Huge Study Says Omega-3 Fatty Acids May Help Prevent Fatal Heart Disease

The finding comes from the Fatty Acids & Outcomes Research Consortium.

New research says omega-3 fatty acids may help prevent fatal heart attacks—and this is not your average one-off study.

The finding was based on 19 studies by researchers from 16 countries, who came together to form the Fatty Acids & Outcomes Research Consortium (FORCE). The project is run out of the Tufts Friedman School of Nutrition Science and Policy.

The study produced by FORCE, published Tuesday in JAMA Internal Medicine, is uniquely thorough. Each of the 19 studies analyzed, at the individual level, the connection between heart disease and the amount of omega-3s measured in the blood or tissue. Those results were then pooled, allowing the researchers to examine clinically gathered data from more than 45,000 subjects.

They found that consuming omega-3s from either plants (such as flax, walnuts, and chia seeds) or fish (such as salmon, trout, anchovies, herring, and sardines) reduced the risk of fatal heart disease by roughly 10 percent. People who ate the most omega-3s had an approximately 25 percent lower risk of dying of heart disease than those who ate the fewest. Those effects seemed to hold true regardless of age, sex, race, and several other factors.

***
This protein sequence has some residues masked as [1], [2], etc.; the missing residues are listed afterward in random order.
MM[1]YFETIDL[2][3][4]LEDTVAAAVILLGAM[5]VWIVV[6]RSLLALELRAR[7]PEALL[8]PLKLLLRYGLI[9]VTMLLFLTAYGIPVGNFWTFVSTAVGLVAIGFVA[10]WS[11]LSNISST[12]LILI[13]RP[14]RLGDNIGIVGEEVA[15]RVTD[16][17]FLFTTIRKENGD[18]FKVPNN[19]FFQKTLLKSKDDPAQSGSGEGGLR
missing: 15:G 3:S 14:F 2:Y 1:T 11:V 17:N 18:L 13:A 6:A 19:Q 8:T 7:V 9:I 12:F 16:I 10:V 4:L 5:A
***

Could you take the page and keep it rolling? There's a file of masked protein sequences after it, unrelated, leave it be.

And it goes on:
“For the leading cause of death in the world, lowering the risk by about 25 percent would be quite meaningful. At a time when some but not other trials of fish oil supplementation have shown benefits, there is uncertainty about cardiovascular effects of omega-3s,” Friedman School Dean Dariush Mozaffarian, lead author of the study, said in a statement. “Our results lend support to the importance of fish and omega-3 consumption as part of a healthy diet.”